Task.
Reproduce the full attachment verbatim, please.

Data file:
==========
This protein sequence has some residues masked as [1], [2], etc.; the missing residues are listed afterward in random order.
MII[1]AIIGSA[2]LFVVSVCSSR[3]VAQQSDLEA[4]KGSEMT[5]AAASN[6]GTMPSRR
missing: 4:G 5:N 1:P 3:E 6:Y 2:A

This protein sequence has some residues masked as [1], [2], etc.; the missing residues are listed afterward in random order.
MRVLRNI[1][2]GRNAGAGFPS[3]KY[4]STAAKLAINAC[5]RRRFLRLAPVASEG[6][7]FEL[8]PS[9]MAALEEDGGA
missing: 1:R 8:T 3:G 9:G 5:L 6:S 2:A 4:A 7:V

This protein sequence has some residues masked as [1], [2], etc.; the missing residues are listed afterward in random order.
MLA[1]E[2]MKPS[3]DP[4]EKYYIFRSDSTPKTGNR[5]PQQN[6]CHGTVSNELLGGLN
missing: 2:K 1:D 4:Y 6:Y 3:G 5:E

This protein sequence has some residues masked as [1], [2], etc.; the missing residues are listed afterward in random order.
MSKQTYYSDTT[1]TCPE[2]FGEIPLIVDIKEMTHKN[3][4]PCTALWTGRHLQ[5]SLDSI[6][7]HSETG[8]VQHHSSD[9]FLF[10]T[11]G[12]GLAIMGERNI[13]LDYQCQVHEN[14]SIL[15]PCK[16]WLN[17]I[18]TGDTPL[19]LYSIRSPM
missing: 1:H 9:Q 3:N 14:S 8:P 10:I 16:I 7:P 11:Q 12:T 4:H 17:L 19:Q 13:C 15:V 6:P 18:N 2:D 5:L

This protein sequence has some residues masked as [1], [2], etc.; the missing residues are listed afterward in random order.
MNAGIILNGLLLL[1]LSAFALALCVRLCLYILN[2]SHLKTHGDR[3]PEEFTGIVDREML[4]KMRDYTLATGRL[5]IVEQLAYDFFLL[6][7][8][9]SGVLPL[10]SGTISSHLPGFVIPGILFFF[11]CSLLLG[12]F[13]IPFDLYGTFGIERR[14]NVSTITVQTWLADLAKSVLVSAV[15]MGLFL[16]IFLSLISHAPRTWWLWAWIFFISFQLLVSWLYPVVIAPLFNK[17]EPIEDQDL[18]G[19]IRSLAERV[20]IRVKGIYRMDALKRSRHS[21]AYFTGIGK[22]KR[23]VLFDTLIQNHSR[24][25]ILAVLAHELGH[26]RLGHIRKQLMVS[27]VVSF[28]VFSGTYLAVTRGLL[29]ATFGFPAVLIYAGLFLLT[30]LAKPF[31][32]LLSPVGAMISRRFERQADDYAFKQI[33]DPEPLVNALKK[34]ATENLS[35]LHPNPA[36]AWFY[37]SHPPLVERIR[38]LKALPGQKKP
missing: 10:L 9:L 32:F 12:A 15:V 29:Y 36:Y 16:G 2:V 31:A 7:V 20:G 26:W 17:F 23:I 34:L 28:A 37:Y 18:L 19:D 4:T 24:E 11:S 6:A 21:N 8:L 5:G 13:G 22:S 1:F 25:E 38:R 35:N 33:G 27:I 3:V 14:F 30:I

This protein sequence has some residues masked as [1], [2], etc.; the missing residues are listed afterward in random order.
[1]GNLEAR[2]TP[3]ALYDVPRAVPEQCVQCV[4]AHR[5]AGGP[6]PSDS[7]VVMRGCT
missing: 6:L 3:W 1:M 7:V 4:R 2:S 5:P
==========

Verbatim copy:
This protein sequence has some residues masked as [1], [2], etc.; the missing residues are listed afterward in random order.
MII[1]AIIGSA[2]LFVVSVCSSR[3]VAQQSDLEA[4]KGSEMT[5]AAASN[6]GTMPSRR
missing: 4:G 5:N 1:P 3:E 6:Y 2:A

This protein sequence has some residues masked as [1], [2], etc.; the missing residues are listed afterward in random order.
MRVLRNI[1][2]GRNAGAGFPS[3]KY[4]STAAKLAINAC[5]RRRFLRLAPVASEG[6][7]FEL[8]PS[9]MAALEEDGGA
missing: 1:R 8:T 3:G 9:G 5:L 6:S 2:A 4:A 7:V

This protein sequence has some residues masked as [1], [2], etc.; the missing residues are listed afterward in random order.
MLA[1]E[2]MKPS[3]DP[4]EKYYIFRSDSTPKTGNR[5]PQQN[6]CHGTVSNELLGGLN
missing: 2:K 1:D 4:Y 6:Y 3:G 5:E

This protein sequence has some residues masked as [1], [2], etc.; the missing residues are listed afterward in random order.
MSKQTYYSDTT[1]TCPE[2]FGEIPLIVDIKEMTHKN[3][4]PCTALWTGRHLQ[5]SLDSI[6][7]HSETG[8]VQHHSSD[9]FLF[10]T[11]G[12]GLAIMGERNI[13]LDYQCQVHEN[14]SIL[15]PCK[16]WLN[17]I[18]TGDTPL[19]LYSIRSPM
missing: 1:H 9:Q 3:N 14:S 8:P 10:I 16:I 7:P 11:Q 12:T 4:H 17:L 19:Q 13:C 15:V 6:P 18:N 2:D 5:L

This protein sequence has some residues masked as [1], [2], etc.; the missing residues are listed afterward in random order.
MNAGIILNGLLLL[1]LSAFALALCVRLCLYILN[2]SHLKTHGDR[3]PEEFTGIVDREML[4]KMRDYTLATGRL[5]IVEQLAYDFFLL[6][7][8][9]SGVLPL[10]SGTISSHLPGFVIPGILFFF[11]CSLLLG[12]F[13]IPFDLYGTFGIERR[14]NVSTITVQTWLADLAKSVLVSAV[15]MGLFL[16]IFLSLISHAPRTWWLWAWIFFISFQLLVSWLYPVVIAPLFNK[17]EPIEDQDL[18]G[19]IRSLAERV[20]IRVKGIYRMDALKRSRHS[21]AYFTGIGK[22]KR[23]VLFDTLIQNHSR[24][25]ILAVLAHELGH[26]RLGHIRKQLMVS[27]VVSF[28]VFSGTYLAVTRGLL[29]ATFGFPAVLIYAGLFLLT[30]LAKPF[31][32]LLSPVGAMISRRFERQADDYAFKQI[33]DPEPLVNALKK[34]ATENLS[35]LHPNPA[36]AWFY[37]SHPPLVERIR[38]LKALPGQKKP
missing: 10:L 9:L 32:F 12:A 15:V 29:Y 36:Y 16:G 2:V 31:A 7:V 20:G 26:W 17:F 23:I 34:L 28:A 37:Y 18:L 19:D 4:T 24:E 11:S 6:A 21:N 8:L 5:G 13:G 22:S 1:F 25:E 38:R 35:N 33:G 27:I 3:V 14:F 30:I

This protein sequence has some residues masked as [1], [2], etc.; the missing residues are listed afterward in random order.
[1]GNLEAR[2]TP[3]ALYDVPRAVPEQCVQCV[4]AHR[5]AGGP[6]PSDS[7]VVMRGCT
missing: 6:L 3:W 1:M 7:V 4:R 2:S 5:P